Note also that you'll get a champagne cocktail when you sit down that's not mentioned in the menu or the pricing. We made the mistake of ordering a drink in Meridian before we were seated because we arrived 15 minutes early and were still drinking those when we were seated and missed the complimentary champagne cocktail.
     
  11. mytripsandraces

    mytripsandraces DIS Veteran

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    Does everyone at the table have to get the wine or can some people opt out without having to pay the upcharge?
     
  12. oybolshoi

    oybolshoi <marquee><font color=green>You say vacation addict

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    the charge for wine pairings is per person. if you ask, they are likely to allow one couple to share the wine pairings as well ... I have friends who who have done this while dining at Remy on the Dream.
     
  13. mytripsandraces

    mytripsandraces DIS Veteran

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    Thank you!
     
  14. Little c Travel

    Little c Travel Mouseketeer

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    2oz pour? All of our glasses of wine where 4oz pours which is your standard glass of wine. We also got an extra glass of wine and the cheese course twice but that is a different story but does speak to how awesome their service is.

    That said, as stated earlier if we cruise again I'll bring two nice bottles of wine from home and pay the corkage fee. We enjoyed the wines but two of the glasses of wine I would never have ordered. They were just way to sweet for my taste but still nice glasses of wine that paired nicely with the food.
     
  15. Monual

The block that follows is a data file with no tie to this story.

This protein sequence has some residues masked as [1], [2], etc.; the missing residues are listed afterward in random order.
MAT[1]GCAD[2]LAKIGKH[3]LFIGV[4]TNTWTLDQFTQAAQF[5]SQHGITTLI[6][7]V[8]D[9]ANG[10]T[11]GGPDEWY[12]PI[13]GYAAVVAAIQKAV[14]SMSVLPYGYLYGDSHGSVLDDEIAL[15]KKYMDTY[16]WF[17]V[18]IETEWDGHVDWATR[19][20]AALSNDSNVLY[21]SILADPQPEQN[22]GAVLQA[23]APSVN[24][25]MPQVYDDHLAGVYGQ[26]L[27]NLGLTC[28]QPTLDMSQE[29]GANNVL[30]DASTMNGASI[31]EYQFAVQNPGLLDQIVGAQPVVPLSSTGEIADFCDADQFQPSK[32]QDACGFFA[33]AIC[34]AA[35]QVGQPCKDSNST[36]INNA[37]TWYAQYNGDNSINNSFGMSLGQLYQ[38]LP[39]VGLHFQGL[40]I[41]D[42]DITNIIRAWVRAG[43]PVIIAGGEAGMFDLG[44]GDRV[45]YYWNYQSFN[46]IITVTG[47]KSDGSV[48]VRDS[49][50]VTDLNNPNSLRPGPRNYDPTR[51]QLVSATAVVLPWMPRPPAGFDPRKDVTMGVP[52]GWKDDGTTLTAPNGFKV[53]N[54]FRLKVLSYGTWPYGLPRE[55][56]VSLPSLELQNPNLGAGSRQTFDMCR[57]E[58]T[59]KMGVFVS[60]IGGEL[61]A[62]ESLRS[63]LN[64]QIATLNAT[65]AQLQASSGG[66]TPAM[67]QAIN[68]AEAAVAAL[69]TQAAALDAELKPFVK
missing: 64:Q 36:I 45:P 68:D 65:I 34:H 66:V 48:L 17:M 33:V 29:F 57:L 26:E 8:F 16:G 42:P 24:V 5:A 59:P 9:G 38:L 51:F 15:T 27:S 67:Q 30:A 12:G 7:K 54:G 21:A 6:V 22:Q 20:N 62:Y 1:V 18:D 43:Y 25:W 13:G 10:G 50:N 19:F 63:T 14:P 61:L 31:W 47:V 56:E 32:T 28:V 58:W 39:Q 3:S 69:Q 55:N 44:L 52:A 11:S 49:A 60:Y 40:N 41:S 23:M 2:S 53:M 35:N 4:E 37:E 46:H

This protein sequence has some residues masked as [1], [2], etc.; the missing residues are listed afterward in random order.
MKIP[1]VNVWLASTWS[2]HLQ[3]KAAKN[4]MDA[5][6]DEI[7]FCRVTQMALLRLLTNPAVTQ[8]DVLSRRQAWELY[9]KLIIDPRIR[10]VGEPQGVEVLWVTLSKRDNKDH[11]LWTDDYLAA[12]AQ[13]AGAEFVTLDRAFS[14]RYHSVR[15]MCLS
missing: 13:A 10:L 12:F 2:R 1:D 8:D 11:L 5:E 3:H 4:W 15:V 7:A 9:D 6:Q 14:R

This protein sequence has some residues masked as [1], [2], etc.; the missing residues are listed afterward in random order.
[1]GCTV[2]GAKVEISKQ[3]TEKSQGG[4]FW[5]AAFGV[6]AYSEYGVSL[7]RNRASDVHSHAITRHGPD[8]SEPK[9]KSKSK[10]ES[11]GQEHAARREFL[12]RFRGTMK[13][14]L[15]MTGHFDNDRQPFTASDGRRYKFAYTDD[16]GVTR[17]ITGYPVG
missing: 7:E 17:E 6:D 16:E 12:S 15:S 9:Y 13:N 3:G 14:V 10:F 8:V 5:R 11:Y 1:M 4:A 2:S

Monual Earning My Ears

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    Out of curiosity I decided to look up *why* any wine would be worth $25,000. I came across this description of tasting the wine:

    "The moment I lifted the glass to my nose and took in that sweet, spicy, arresting perfume, my notion of excellence in wine, and my understanding of what wine was capable of, was instantly transformed. The '47 was the warmest, richest, most decadent wine I'd ever encountered. Even more striking than its opulence was its freshness. The flavors were redolent of stewed fruits and dead flowers, yet the wine tasted alive; it bristled with energy and purpose. The '47s signature flaws—the residual sugar and volatile acidity—were readily apparent, but it was just as Lurton had said: In this wine, the flaws inexplicably became virtues."

    So if the experience of tasting the greatest wine ever made is worth the price of a mini-van, then this is the wine for you. =)

    It's also an extreme case of letting you decide how much an experience is worth to you. Myself, I am taking my wife to Remy's for our anniversary, and for that it's worth it to me. But I won't be spending $25,000 for the wine, alas.
     
  16. Euphscott

    Euphscott DIS Veteran